Monday, 15 April 2013

T 1032/10 – With And Without Paper

This decision is a good and handy reminder of the rules governing the transfer of the opponent status by mergers and universal succession, as established and confirmed by the case law.

The appeal was filed against the rejection of an opposition filed by “Claudius Peters Technologies GmbH” (CPT).

The patent proprietor objected to the admissibility of the appeal.

It pointed out that a demerger agreement (Abspaltungsvertrag) between the companies “Claudius Peters Group GmbH” (CPG) and “Claudius Peters Project GmbH” (CPP) the relevant assets had been transferred from CPT to CPP before the date of filing of the appeal (May 14, 2010). Moreover, there was a settlement agreement that hindered the appellant from pursuing the opposition.

The opponent argued that the CPT had existed until March 29, 2012, the day of its merger with “Claudius Peters Aerospace GmbH” (CPA), which had become its legal successor. After the filing of the appeal, the opponent status was transferred from CPT to CPA and then to “Piller Holding GmbH” (PH).

The Board found the appeal to be admissible.

*** Translation of the German original* ***

[1.2.1] According to A 107 any party to proceedings adversely affected by a decision may appeal.

[1.2.1] All persons who have been explicitly referred to as parties to the proceedings for the relevant part of the proceedings, as well as all persons the legal interests of which are affected by the decision qualify as parties to the first instance proceedings (Ausgangsverfahren) in the framework of which the impugned decision has been taken (T 811/90; J 28/94; J 33/95 [4]). In practice, the parties to the proceedings are at first the parties in regard of which the deciding organ intended to take the decision, i.e. the parties that are mentioned in the caption of the decision (see Günzel/Beckedorf in: Benkard, EPÜ, 2nd edition, A 107, marginal number 4 et seq.).

What is decisive for the procedural position as party within the meaning of A 107, first sentence, is the legal situation at the moment at which the impugned decision was taken (T 631/94).

[1.2.3] CPT, which had filed an opposition against the patent-in-suit on January 18, 2008, and which was mentioned as party to the proceedings in the caption of the impugned decision of the Opposition Division (OD) dated March 5, 2010, was a party to the opposition proceedings preceding the present appeal proceedings.

[1.2.4] Insofar as the [patent proprietor] points out that the appellant had lost its entitlement to appeal as a consequence of the demerger agreement (document Z1) after the impugned decision had been issued, but shortly before the appeal was filed, the admissibility objection of the [patent proprietor] based on this argument cannot succeed.

Just as a change of party on behalf of the applicant or patent proprietor pursuant to R 22 and R 85 is a direct consequence of a transfer (Umschreibung) of the patent in the Patent Register, an (original) opponent who was adversely affected by the decision of the administrative department of the EPO (here: the OD) can file an appeal and act in the appeal proceedings, irrespective of the substantive situation, as long as the transfer of the opponent status has not been brought to bear and established in the proceedings (see Günzel/Beckedorf, op.cit., A 107, marginal number 29).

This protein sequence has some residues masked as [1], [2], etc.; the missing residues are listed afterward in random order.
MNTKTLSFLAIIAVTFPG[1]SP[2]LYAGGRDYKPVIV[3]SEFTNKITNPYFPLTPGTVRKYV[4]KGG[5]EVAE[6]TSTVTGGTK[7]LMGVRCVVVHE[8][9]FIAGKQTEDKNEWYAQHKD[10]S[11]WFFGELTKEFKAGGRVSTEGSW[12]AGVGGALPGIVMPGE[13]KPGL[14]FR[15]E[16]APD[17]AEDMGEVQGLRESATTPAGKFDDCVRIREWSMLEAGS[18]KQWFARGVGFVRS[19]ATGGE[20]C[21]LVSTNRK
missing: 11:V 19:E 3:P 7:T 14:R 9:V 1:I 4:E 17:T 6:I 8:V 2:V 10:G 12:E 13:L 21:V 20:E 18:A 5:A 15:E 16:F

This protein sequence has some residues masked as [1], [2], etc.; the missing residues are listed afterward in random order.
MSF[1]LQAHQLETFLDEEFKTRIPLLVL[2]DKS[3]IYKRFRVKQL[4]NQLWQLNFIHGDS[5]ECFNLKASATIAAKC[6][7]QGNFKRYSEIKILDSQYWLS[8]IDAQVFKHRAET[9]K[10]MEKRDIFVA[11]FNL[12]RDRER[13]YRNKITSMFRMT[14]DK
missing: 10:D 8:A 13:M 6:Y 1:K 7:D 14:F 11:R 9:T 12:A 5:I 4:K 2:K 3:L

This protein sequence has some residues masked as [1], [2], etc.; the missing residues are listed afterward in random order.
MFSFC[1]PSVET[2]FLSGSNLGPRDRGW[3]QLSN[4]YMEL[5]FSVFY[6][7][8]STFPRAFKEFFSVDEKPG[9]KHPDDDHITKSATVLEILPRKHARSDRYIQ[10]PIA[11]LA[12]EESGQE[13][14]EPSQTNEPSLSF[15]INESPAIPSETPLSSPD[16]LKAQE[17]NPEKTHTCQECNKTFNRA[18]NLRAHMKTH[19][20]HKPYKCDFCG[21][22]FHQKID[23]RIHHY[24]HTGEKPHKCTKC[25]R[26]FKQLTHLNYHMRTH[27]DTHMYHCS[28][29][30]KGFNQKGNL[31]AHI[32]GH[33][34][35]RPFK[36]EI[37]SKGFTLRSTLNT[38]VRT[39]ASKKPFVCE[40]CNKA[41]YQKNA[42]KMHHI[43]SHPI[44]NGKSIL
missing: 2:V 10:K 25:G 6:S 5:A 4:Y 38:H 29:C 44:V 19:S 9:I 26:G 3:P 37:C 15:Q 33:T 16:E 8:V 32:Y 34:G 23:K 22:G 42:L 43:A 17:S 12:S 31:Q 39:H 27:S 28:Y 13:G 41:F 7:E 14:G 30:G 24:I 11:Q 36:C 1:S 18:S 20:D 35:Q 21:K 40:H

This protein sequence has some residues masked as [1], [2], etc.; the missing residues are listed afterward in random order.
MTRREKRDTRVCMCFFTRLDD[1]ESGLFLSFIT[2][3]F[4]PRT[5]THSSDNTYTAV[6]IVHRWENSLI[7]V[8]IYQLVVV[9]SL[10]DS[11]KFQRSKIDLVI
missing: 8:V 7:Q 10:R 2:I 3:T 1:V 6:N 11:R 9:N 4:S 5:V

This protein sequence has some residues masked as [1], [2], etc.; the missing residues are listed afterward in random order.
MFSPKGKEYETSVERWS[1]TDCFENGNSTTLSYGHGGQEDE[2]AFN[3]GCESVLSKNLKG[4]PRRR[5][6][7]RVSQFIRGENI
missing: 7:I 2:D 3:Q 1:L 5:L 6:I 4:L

[1.2.5] The decisions G 4/88 and G 2/04 have made decisive statements on the conditions for a change of opponent or appellant in analogy to R 22 and R 85.

Accordingly, from a legal point of view, the status as an opponent in pending opposition or appeal proceedings cannot be freely transferred. The transfer is only admissible if it occurs at the same time as the transfer of the business or the part of the company in the interests of which the opposition was filed (cf. T 724/05 [1 et seq.]; T 1206/06 [2]; T 1877/08 [1.2 et seq.]). A change of party is only effective when the legal succession has been requested and established before the EPO via the submission of official documents. As long as the transfer has not been established, the former party remains entitled and bound, because the change of the party status only occurs when it is asserted and established (T 870/92 [3.1]; T 1137/97 [4]; T 413/02 [3]; T 593/04 [1.1]; T 229/03 [3]; T 163/05 [1.5]; T 85/03 [1]; T 6/05 [1.6.1-4]; T 1421/05 [3.3]). A mere statement regarding the transfer of the opponent status is not sufficient (T 670/95 [2]; T 229/03 [5]).

Irrespective of the fact that the parties do not agree on what belongs to the “operative business” (operativer Geschäftsbetrieb) which, according to document Z1, has been demerged from CPT and transferred to CPP and in particular whether this was the business in the interests of which the opposition was filed, and that the documents on file in the appeal proceedings do not allow to draw an unambiguous conclusion in this respect, what is decisive in the present situation is that there was no request for a change of party in favour of CPP on behalf of the appellant. There is no need for an approval of the adverse party (here the [patent proprietor]) to the change of party, and a missing (mandatory) request of the appellant cannot be replaced by a corresponding submission on behalf of the respondent.

[1.2.6] Thus CPT was entitled to file an appeal in its quality as opponent and party to the opposition proceedings within the meaning of A 107.

Legal succession

[2] In contrast to the legal transfer of an opposition together with a business, or part of it, respectively, an opposition can be transferred by universal succession, e.g. as a consequence of a merger of the opponent with another company. In such a case the opposition is transferred automatically, irrespective of the date on which the required evidence is filed (T 6/05 [1.7]; T 425/05; in detail: T 1421/05 [1 et seq. and headnotes 1 to 4]).